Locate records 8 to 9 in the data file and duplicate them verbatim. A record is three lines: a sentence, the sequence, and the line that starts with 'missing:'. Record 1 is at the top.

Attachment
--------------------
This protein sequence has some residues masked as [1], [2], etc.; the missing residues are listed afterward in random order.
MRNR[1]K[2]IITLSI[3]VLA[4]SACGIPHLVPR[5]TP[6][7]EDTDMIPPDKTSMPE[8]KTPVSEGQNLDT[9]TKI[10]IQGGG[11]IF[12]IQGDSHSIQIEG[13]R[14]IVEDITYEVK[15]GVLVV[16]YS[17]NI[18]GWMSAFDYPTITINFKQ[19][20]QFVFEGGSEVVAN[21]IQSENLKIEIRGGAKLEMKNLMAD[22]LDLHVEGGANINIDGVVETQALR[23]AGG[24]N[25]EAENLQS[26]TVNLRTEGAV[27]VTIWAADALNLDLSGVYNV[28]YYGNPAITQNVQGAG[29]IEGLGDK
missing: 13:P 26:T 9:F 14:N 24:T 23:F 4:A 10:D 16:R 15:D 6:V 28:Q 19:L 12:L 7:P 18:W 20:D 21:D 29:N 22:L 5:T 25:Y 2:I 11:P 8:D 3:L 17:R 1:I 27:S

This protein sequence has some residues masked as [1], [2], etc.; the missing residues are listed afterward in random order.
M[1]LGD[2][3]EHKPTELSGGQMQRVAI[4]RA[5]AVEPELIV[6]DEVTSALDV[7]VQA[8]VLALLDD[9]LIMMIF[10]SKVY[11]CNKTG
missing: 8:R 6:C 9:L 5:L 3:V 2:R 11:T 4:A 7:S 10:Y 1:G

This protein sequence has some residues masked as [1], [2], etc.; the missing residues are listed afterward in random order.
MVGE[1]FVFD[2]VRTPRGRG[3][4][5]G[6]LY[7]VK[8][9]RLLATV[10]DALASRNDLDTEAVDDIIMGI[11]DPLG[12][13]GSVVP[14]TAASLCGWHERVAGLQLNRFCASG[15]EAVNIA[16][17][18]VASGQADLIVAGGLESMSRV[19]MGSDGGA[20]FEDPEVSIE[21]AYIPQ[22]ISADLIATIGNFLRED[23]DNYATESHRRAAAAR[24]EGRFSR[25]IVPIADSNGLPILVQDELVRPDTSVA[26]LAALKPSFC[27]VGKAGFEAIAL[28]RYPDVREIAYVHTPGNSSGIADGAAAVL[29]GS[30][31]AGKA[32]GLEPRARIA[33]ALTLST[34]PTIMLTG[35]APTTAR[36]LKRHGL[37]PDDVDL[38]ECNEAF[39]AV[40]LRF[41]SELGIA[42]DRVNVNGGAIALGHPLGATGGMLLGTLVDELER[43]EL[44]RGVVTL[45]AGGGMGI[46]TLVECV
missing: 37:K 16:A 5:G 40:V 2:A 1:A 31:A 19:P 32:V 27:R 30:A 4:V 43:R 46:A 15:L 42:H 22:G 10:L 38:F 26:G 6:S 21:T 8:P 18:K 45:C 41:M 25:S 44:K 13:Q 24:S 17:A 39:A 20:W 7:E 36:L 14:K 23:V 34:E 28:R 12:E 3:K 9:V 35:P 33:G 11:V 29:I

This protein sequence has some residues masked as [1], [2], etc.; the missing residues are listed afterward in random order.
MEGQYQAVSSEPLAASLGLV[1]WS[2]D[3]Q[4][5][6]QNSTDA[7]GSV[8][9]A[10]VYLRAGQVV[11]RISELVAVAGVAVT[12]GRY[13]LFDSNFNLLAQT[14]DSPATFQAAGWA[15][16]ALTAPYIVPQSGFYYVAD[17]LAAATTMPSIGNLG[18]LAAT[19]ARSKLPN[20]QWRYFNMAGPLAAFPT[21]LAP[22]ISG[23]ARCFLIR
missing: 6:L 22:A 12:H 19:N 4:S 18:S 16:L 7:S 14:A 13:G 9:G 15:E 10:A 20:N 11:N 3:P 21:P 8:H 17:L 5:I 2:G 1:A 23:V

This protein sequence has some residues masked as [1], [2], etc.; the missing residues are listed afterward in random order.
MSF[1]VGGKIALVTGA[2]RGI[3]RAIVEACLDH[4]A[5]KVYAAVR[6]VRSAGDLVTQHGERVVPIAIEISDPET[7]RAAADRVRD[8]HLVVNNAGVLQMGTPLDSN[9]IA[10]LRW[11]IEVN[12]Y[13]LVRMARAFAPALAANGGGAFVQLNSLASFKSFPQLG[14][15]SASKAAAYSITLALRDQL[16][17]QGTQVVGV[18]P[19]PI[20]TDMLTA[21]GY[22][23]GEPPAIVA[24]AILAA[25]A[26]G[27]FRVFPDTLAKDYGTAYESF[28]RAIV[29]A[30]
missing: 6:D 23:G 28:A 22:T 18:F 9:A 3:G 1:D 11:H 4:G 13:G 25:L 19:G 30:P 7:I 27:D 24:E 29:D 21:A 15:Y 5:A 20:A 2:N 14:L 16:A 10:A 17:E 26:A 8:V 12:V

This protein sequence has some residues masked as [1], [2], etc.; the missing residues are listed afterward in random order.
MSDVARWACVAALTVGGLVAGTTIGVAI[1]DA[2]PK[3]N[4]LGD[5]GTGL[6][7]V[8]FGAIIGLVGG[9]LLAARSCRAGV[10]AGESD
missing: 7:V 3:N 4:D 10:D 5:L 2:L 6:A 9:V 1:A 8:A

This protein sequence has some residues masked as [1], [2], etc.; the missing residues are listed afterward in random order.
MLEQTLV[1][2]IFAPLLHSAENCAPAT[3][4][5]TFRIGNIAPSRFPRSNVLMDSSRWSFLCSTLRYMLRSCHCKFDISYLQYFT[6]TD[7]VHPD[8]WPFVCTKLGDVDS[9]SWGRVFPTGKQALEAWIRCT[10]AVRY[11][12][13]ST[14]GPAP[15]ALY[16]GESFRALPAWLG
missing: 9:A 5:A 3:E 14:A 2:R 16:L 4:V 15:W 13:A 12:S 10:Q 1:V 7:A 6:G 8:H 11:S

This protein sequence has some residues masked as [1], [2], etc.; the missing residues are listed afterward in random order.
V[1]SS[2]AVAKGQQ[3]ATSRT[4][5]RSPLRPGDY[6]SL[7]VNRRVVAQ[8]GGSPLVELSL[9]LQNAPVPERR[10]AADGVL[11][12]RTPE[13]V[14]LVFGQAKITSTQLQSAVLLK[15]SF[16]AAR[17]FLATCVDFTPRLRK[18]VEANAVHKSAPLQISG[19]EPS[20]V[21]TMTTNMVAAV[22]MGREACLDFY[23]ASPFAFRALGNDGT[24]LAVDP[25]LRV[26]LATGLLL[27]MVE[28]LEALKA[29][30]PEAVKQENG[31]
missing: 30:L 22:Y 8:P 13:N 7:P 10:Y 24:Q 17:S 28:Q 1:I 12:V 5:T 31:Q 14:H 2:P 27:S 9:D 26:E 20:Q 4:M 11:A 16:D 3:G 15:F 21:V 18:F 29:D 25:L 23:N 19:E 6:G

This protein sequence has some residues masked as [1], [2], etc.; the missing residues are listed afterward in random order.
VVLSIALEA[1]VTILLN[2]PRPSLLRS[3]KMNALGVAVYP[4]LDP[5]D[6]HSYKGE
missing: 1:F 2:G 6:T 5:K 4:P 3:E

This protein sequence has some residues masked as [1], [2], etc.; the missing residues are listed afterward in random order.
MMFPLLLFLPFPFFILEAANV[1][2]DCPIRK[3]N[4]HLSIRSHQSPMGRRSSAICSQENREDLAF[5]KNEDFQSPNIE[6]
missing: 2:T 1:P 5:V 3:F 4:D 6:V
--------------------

This protein sequence has some residues masked as [1], [2], etc.; the missing residues are listed afterward in random order.
V[1]SS[2]AVAKGQQ[3]ATSRT[4][5]RSPLRPGDY[6]SL[7]VNRRVVAQ[8]GGSPLVELSL[9]LQNAPVPERR[10]AADGVL[11][12]RTPE[13]V[14]LVFGQAKITSTQLQSAVLLK[15]SF[16]AAR[17]FLATCVDFTPRLRK[18]VEANAVHKSAPLQISG[19]EPS[20]V[21]TMTTNMVAAV[22]MGREACLDFY[23]ASPFAFRALGNDGT[24]LAVDP[25]LRV[26]LATGLLL[27]MVE[28]LEALKA[29][30]PEAVKQENG[31]
missing: 30:L 22:Y 8:P 13:N 7:P 10:Y 24:Q 17:S 28:Q 1:I 12:V 5:T 31:Q 14:H 2:P 27:S 9:D 26:E 20:Q 4:M 11:A 16:D 3:G 15:F 21:V 18:F 29:D 25:L 23:N 19:E 6:G

This protein sequence has some residues masked as [1], [2], etc.; the missing residues are listed afterward in random order.
VVLSIALEA[1]VTILLN[2]PRPSLLRS[3]KMNALGVAVYP[4]LDP[5]D[6]HSYKGE
missing: 1:F 2:G 6:T 5:K 4:P 3:E